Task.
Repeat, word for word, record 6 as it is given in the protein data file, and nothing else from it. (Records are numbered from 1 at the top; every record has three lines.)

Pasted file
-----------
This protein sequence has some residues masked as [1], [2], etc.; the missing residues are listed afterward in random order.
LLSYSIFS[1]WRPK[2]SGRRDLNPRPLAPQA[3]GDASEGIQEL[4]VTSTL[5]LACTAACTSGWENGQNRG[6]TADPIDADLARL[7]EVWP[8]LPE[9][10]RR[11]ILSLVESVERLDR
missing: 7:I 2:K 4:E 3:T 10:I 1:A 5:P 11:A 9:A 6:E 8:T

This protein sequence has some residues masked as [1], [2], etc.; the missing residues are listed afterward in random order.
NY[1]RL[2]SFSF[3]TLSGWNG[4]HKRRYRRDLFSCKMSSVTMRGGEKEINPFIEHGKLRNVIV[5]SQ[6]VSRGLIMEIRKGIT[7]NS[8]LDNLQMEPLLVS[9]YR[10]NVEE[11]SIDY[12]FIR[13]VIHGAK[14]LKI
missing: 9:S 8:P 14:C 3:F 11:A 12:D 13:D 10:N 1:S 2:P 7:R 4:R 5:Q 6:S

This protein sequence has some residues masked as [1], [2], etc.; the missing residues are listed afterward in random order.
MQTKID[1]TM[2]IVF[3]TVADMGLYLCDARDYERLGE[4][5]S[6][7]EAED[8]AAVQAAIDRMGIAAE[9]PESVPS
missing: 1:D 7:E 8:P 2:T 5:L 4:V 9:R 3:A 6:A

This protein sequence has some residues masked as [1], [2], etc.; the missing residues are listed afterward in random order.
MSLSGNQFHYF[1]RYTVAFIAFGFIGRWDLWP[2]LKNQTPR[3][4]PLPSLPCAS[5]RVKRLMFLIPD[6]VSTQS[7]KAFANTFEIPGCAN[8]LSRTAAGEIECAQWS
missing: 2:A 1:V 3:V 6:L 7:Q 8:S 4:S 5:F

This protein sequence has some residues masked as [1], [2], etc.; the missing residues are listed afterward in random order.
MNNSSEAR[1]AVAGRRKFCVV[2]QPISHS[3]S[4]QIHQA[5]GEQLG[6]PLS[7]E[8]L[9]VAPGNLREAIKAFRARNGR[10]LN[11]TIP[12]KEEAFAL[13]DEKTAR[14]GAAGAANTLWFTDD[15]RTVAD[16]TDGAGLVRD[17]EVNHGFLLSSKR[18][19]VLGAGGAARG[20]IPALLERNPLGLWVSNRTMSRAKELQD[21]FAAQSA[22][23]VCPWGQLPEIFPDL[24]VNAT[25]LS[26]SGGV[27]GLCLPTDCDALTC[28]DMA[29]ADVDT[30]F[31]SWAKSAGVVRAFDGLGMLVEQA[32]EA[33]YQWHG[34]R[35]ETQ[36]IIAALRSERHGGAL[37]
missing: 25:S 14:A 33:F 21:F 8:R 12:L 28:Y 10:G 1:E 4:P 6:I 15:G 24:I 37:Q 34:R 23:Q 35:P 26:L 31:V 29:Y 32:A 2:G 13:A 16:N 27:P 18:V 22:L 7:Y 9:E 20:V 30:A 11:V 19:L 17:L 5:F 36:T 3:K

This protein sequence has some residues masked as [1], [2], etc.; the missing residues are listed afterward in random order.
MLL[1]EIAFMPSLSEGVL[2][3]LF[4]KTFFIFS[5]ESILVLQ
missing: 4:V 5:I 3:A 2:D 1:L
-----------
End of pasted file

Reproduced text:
This protein sequence has some residues masked as [1], [2], etc.; the missing residues are listed afterward in random order.
MLL[1]EIAFMPSLSEGVL[2][3]LF[4]KTFFIFS[5]ESILVLQ
missing: 4:V 5:I 3:A 2:D 1:L